Okay. I’ve decided to post some of the subscription boxes I got back at the end of August before I took my break. They still give you a good idea of what specific subscriptions offer so you can choose whether or not to sign up. I’ll also be adding some October boxes soon.

My first August box I want to review was from Harlequin Reader Service. Did you know that Harlequin has a long-standing subscription book service for various types of romance genres? Most of their subscriptions offer just two books, but the paranormal romance box provides you with four novels. Two are always from the Nocturne imprint and the other two vary, usually from Avon, Mira or Carina Press. Most boxes also include some type of gift. When I subscribed years ago, I got a set of plastic flowered dessert dishes (one dish in each box). They’ve come in very handy time and again. This time around it was jewelry (more on that below).

Above, you’ll see how the shipment was packaged. Harlequin always ships in a plain brown box with your invoice in an envelope on top. They used to include Bonus Bucks with your bill in each shipment that you could use towards free books and merchandise. I didn’t receive any in this shipment, so I’m not sure if that’s still a thing. They did include a dollar off my bill this time, but only if I paid by mail, which I never do. I would’ve liked to have seen an option for paying online.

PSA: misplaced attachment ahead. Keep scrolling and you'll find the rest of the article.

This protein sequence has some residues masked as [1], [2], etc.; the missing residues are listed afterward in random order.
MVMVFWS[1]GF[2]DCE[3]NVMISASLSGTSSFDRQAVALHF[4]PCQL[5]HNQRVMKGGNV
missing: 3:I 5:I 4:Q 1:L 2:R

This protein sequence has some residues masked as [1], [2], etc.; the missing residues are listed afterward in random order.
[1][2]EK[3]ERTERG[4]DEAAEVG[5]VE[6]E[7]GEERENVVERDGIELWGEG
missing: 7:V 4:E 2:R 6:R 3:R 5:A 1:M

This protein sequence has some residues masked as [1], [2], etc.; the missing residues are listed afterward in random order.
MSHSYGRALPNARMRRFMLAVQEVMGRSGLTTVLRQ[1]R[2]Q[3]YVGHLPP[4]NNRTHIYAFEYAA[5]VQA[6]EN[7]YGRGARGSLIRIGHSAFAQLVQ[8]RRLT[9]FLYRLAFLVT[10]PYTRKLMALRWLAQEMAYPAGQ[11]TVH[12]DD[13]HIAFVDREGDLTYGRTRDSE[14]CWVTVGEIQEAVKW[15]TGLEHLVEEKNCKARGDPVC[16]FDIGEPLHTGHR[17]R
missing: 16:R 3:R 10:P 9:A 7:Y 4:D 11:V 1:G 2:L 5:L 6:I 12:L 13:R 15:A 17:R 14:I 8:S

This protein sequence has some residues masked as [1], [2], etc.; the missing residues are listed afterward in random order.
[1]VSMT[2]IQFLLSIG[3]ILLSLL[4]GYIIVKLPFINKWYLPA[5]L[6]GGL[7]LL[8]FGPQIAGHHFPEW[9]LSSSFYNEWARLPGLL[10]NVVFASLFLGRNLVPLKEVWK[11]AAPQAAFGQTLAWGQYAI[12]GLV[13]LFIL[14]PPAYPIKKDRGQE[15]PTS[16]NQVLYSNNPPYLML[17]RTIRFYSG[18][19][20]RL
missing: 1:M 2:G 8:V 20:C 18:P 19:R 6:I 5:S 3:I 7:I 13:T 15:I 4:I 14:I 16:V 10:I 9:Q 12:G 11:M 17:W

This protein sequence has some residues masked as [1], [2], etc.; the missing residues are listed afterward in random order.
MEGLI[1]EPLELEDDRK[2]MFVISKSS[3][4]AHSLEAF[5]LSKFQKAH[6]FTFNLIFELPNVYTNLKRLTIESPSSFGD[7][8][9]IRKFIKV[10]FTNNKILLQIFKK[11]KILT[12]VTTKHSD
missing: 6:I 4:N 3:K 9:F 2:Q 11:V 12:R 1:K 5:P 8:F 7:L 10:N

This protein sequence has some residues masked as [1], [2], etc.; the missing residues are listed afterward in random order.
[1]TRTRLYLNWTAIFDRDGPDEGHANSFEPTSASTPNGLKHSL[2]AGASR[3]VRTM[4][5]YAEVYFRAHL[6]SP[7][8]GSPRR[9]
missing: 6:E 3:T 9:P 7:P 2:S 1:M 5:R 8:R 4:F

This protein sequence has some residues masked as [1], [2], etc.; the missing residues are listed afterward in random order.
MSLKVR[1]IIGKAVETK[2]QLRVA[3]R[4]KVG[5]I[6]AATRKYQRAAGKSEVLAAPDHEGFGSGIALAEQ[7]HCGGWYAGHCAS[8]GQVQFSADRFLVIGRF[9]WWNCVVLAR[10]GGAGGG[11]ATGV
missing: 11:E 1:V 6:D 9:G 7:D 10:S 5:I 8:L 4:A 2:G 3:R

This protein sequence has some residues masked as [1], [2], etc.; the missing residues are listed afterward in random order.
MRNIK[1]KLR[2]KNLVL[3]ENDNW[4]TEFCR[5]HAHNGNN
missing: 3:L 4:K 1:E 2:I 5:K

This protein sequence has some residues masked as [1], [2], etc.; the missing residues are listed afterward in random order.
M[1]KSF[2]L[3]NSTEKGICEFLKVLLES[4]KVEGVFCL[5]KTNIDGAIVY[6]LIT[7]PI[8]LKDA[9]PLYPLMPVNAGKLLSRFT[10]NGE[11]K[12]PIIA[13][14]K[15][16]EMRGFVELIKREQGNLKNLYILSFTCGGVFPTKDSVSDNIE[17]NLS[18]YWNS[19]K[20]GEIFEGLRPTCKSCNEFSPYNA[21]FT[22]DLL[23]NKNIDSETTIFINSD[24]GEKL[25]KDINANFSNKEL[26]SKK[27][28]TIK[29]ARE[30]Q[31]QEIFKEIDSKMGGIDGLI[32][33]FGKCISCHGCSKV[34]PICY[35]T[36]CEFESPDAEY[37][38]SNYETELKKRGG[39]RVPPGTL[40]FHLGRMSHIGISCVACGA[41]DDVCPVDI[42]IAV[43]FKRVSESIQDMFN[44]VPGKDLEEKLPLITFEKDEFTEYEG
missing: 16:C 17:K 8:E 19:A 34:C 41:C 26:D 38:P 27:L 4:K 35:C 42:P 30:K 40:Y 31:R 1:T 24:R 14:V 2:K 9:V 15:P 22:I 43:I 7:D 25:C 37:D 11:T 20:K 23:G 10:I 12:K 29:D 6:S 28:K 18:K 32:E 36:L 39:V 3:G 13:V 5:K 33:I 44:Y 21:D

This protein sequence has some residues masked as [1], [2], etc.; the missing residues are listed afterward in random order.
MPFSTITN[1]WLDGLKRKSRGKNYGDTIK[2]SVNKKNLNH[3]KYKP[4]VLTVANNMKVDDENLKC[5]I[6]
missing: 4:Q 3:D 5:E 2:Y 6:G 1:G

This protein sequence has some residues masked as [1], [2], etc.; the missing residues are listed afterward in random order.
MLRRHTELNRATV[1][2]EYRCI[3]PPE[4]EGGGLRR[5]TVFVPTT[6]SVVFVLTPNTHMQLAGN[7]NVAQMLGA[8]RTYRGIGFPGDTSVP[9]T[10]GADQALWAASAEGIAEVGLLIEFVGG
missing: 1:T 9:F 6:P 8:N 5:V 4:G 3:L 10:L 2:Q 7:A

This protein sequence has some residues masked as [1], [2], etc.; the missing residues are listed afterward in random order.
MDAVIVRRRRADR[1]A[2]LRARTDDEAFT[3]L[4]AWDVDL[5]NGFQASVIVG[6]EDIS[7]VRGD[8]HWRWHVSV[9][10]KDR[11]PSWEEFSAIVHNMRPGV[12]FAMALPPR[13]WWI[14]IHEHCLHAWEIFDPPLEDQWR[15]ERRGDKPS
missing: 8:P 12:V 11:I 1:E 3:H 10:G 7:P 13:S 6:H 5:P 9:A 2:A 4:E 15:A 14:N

Harlequin Reader Service packaging materials

Inside the box, the books were packed in paper for safe travels. They got here without bending or creasing.

Harlequin Reader Service August 2017 Paranormal books

As I said before, there were four books in my shipment. The two Nocturne titles were The Witch’s Quest by Michele Hauf and Brimstone Prince by Barbara J. Hancock. I’m not always a fan of Michele Hauf, so I’m not sure how I’ll like that one. The other author is new to me, but the story involves a daemon prince who abandons Hell for his music. I love a good paranormal rock star story, so I’m more than willing to give this one a try.

The other two novels in my box were Wolves’ Triad by Lauren Dane and Wildfire by Ilona Andrews. I think Wildfire is the third in a series and it looks like a continuation of a previous story, so I may need to read the other two first. Dane’s novel is actually the second book in the Cascadia Wolves series from 2006 and it’s been renamed. This one looks like it can be read as a standalone, so I’ll probably read it before going back to the beginning novel. All four of these novels were published in 2017. The Nocturne Novels are always brand new while the other two tend to be a few months old.

Also in my shipment was a leather bracelet with one glass bead charm. With each shipment, I’ll receive a new charm for it. It fit my big wrists, but is difficult to put on without help. The bead is pretty though. I look forward to seeing what else they send.

If you’re a fan of romance novels, Harlequin is always in the running for top publisher. The fact that they break their subscriptions into genre is great. That way you don’t receive any story types that you won’t read. However, I did have an issue with them this time.